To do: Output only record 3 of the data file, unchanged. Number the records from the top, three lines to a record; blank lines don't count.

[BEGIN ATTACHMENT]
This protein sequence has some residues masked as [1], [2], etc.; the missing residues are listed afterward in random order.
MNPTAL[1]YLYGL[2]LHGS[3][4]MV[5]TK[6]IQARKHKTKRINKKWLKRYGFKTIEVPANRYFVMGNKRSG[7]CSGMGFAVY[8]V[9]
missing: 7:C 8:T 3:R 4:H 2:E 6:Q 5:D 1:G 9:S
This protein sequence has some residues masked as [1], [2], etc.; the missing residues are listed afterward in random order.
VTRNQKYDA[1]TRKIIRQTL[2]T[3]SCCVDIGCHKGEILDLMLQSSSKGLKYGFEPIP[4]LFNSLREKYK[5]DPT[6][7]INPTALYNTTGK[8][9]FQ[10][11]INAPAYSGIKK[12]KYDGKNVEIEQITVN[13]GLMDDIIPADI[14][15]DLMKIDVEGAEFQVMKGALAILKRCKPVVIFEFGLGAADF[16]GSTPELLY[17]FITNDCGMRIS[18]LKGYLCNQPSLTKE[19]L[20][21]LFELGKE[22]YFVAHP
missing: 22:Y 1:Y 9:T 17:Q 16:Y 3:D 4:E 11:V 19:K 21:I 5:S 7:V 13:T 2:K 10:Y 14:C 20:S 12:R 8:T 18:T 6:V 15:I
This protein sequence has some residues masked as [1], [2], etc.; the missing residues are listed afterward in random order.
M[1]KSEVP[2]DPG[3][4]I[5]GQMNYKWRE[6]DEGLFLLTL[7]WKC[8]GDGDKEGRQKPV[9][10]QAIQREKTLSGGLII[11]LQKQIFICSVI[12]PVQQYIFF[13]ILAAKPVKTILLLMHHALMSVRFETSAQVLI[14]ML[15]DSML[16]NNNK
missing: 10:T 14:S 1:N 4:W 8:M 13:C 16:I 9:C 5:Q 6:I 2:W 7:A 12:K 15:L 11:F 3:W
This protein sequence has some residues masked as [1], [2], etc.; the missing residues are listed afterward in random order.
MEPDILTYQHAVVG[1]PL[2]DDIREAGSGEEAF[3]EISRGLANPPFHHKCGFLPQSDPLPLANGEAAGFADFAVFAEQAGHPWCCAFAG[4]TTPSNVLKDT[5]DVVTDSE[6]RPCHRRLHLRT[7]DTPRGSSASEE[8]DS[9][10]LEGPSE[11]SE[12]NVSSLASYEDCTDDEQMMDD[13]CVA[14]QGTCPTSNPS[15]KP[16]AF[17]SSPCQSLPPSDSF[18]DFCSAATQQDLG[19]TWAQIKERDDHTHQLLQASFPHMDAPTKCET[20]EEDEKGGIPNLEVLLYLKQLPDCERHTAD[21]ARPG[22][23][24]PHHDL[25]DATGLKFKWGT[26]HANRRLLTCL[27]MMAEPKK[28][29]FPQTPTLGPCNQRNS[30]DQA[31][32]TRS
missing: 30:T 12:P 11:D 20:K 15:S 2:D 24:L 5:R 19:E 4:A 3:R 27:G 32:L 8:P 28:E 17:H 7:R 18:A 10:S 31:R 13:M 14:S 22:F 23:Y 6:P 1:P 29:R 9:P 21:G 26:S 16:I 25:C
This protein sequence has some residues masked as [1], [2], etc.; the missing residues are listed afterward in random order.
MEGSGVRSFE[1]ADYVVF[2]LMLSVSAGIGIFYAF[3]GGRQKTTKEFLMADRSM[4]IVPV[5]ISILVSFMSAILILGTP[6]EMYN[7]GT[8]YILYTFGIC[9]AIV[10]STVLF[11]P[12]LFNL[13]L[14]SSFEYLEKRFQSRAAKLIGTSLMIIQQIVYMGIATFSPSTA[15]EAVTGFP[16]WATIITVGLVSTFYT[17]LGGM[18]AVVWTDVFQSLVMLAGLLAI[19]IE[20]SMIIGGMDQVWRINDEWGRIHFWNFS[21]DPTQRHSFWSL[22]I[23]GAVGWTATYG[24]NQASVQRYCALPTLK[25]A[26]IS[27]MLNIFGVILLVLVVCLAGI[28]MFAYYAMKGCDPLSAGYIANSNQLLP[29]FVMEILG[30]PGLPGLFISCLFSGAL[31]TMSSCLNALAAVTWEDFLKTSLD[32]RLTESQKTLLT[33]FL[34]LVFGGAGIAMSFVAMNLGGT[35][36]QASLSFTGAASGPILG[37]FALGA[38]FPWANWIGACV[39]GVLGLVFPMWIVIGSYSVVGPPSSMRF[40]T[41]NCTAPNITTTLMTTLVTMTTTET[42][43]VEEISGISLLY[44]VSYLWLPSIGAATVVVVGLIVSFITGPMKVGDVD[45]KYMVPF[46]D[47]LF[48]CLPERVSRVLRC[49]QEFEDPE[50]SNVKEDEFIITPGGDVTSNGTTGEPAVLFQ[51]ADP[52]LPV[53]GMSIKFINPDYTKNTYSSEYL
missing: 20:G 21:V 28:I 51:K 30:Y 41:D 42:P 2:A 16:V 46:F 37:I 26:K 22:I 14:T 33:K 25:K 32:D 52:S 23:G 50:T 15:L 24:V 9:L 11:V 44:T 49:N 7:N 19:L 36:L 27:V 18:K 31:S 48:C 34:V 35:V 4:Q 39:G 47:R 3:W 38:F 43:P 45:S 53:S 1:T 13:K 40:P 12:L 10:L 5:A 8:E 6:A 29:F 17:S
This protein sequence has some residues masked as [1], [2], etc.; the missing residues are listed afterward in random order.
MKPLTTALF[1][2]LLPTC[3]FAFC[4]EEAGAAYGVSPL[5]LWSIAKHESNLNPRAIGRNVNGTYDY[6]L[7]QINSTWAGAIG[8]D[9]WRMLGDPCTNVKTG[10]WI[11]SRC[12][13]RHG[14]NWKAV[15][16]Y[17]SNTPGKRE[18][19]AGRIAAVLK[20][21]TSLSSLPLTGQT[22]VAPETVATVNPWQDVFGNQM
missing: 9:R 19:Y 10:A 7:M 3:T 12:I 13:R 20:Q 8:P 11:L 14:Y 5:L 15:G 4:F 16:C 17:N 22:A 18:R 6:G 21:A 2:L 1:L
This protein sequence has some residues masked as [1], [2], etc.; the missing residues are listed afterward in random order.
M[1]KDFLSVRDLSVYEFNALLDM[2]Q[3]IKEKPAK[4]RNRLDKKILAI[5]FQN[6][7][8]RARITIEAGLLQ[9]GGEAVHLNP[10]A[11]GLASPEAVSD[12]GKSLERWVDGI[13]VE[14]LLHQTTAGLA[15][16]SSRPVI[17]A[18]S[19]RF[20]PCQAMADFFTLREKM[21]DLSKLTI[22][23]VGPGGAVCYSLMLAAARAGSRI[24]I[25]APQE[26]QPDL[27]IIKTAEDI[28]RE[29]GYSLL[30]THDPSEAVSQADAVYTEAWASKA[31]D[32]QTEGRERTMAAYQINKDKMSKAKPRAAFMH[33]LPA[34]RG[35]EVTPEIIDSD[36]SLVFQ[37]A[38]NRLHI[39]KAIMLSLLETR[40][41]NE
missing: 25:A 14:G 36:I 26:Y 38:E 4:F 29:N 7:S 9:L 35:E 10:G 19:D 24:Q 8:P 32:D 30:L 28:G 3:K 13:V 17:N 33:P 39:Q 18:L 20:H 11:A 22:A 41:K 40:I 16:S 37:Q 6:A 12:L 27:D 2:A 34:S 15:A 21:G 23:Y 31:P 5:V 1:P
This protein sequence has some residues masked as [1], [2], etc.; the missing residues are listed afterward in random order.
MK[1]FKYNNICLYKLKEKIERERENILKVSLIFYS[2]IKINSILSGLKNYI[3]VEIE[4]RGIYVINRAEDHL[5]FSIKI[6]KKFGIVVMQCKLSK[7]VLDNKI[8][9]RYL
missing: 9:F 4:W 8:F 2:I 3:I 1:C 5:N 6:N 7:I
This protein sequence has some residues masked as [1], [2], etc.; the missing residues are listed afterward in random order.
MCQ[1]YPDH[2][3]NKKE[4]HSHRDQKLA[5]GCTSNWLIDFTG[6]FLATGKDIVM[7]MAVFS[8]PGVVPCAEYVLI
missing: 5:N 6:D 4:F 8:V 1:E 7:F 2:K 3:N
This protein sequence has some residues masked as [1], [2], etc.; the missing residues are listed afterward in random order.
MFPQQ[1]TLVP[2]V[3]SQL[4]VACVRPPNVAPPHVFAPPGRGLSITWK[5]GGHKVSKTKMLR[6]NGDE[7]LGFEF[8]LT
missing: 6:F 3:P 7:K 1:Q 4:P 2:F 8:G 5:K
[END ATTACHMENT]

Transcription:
This protein sequence has some residues masked as [1], [2], etc.; the missing residues are listed afterward in random order.
M[1]KSEVP[2]DPG[3][4]I[5]GQMNYKWRE[6]DEGLFLLTL[7]WKC[8]GDGDKEGRQKPV[9][10]QAIQREKTLSGGLII[11]LQKQIFICSVI[12]PVQQYIFF[13]ILAAKPVKTILLLMHHALMSVRFETSAQVLI[14]ML[15]DSML[16]NNNK
missing: 10:T 14:S 1:N 4:W 8:M 13:C 16:I 9:C 5:Q 6:I 2:W 7:A 12:K 15:L 11:F 3:W